The children of Israel emerged from the Red Sea on Aviv 17, free from the bitter bondage they had endured for centuries in Egypt.  Likewise, Jesus emerged from the grave on Aviv 17, free from death forever.  All who view Him as Savior and Redeemer will, in turn, one day (within the next few years, I believe) emerge from graves or from mortal, perishable bodies into immortal, imperishable bodies in which to exist for eternity; physical or spiritual death no longer will be a threat to them (1 Cor. 15:51-55; 1 Ths. 4:14-17—see “changed bodies” and “caught up”: C-12, P-V, S-1).  For these, victory over death will be complete.

Aviv 17—date of deliverance

Numerous types of deliverance have occurred on Aviv 17.  The children of Israel emerged unharmed from the Red Sea, saved from the Egyptian army on Aviv 17 (see “the Exodus” and “salvation and deliverance” earlier in this part).  Jesus, rising from the dead on Aviv 17 (see “Jesus, the firstfruit from the dead” earlier in this part), provided believers with complete assuredness that, one day, they will be delivered from temptations and sin and will be liberated from their mortal bodies.

When Noah, his family, and the animals were in the ark, it rained for forty days and nights (Gen. 7:12); and the flood of water remained for one hundred fifty days (7:24).  Then God caused the waters to recede (8:1b); and on the seventeenth day of the seventh month, the ark came to rest upon Mount Ararat (8:4).  Since this was the seventh month of the civil calendar (see “civil and religious calendars”: P-I), the date on which Noah and the other inhabitants of the ark finally were delivered from the turbulent flood water to stable, solid ground was Aviv 17.

Another fascinating story involves the lovely Queen Esther (Esth. 2:7b—see “pride in our appearance”: C-9, P-II).  Ahasuerus, King of the Medo-Persian Empire, made her his wife (2:17).  Esther was Jewish (2:5-7), but Ahasuerus was unaware of this (2:10a,20a).  A prominent nobleman, Haman, hated Esther’s cousin and guardian, Mordecai.  Haman wished to destroy Mordecai, as well as all of his people, the Jews (3:6).  So Haman made a request to the king to exterminate the Jews, and the king gave his approval (3:8-11)—not realizing, of course, that his queen was a Jewess.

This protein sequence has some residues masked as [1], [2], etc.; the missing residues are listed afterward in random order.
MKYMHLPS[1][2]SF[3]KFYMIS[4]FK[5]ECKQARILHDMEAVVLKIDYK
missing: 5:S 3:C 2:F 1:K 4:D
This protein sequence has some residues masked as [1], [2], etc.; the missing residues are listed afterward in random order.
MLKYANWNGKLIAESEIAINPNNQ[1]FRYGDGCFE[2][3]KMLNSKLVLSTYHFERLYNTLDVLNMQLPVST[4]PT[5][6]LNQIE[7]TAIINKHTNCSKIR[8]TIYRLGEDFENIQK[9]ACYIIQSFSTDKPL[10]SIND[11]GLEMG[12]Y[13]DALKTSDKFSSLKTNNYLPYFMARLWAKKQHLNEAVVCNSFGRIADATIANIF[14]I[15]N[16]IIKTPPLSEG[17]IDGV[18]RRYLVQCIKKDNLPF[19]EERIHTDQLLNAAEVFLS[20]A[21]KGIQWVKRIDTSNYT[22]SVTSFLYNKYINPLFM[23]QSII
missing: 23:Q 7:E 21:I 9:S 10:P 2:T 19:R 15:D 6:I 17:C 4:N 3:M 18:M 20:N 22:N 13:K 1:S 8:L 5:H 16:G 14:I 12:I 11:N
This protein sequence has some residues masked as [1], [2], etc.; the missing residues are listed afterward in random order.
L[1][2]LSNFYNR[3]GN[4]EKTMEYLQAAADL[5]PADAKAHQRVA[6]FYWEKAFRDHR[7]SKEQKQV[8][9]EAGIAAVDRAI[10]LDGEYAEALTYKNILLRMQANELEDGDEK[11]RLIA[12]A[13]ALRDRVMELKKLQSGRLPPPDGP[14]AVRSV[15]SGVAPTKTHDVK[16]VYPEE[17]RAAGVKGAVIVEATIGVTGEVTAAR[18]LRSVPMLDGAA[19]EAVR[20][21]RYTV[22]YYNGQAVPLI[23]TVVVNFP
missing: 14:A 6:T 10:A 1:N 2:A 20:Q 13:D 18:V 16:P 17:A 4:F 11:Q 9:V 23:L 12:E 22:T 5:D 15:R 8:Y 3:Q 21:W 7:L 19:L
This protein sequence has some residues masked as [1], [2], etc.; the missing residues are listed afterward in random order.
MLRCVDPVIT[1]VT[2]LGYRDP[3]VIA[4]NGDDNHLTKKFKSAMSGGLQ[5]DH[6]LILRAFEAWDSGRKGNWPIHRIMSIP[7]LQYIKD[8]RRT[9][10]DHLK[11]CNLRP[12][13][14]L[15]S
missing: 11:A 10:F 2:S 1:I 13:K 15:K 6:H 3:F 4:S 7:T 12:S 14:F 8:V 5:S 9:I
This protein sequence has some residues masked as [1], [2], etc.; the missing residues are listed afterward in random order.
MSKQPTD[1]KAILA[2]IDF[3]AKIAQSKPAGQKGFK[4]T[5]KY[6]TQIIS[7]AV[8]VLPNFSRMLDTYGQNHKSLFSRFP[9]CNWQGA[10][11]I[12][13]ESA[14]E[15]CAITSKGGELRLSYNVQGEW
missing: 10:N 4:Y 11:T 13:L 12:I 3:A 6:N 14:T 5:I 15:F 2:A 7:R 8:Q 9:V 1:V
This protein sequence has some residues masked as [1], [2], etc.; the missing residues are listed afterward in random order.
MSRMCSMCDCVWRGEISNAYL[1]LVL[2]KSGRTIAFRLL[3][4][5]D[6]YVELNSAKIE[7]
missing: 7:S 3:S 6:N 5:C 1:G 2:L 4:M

On Aviv 13, the plans to annihilate the Jews were written up as an official edict and sealed with the king’s ring by Haman (Esth. 3:12).  (Interestingly, this probably was the same date that Judas Iscariot conspired with the chief priests to betray Jesus and hand Him over to them—Matt. 26:14-16; see “final five days”: P-I.)  For portions of three days and nights, the distressed Queen Esther fasted (Esth. 4:16c); and, on the third day (Aviv 16), she approached the king (5:1,2).  She invited him and Haman to a banquet that very day (5:4).  At the banquet, Esther invited them to yet another banquet the next day (5:6-8).

The following day (Aviv 17), during the second banquet, Queen Esther revealed to the king (in Haman’s presence) the plan for the destruction, slaughter, and annihilation of her people, the Jews; and she exposed Haman as the instigator of the plan (Esth. 7:1-6).  That very day, Haman was hanged on the same gallows he had had built to hang Mordecai (7:10a).  The Jews were delivered victoriously from their primary enemy on Aviv 17.  It is noteworthy that the same words, “adversary” and “enemy” (7:6), used to describe Haman, also are used to describe Satan (see C-7), from whose “edict of death” all believers have been saved as a result of Jesus the Messiah’s resurrection on Aviv 17.

Adar 14 and 15 (Purim)—celebration of deliverance

One more thing is interesting to note at this point, even though it has nothing to do with the Feast of Firstfruits.  The edict to destroy the Jews, described in the previous section in the account of Queen Esther, was to be enforced on the thirteenth of the month of Adar (Esth. 3:13).  On that date, instead, the Jews defeated 75,000 of their enemies; and they celebrated with feasting on the following two days, Adar 14 and 15 (9:20,21), referred to as “Purim” (9:26a).

In 1991, the Persian Gulf War ended on Adar 13; and Israel had a double reason to celebrate Purim on Adar 14 and 15, as Iraq had fired scud missiles upon Israel during the war.  I vividly recall the scenes of the Israelites celebrating during Purim, being able to put away their gas masks and unboard their windows, knowing they had been delivered, for a time, from their “Haman” (Sadam Hussein).  I do not view this as an “accidental coincidence” on God’s timetable; rather, it may have been a culmination of all of the Purim’s celebrated in the past—or possibly a notable rehearsal for an even larger Purim celebration in the future.

Proceed to Chapter 4, Part IV

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Copyright © 1998– by Ted M. Montgomery, O.D.  Most rights reserved.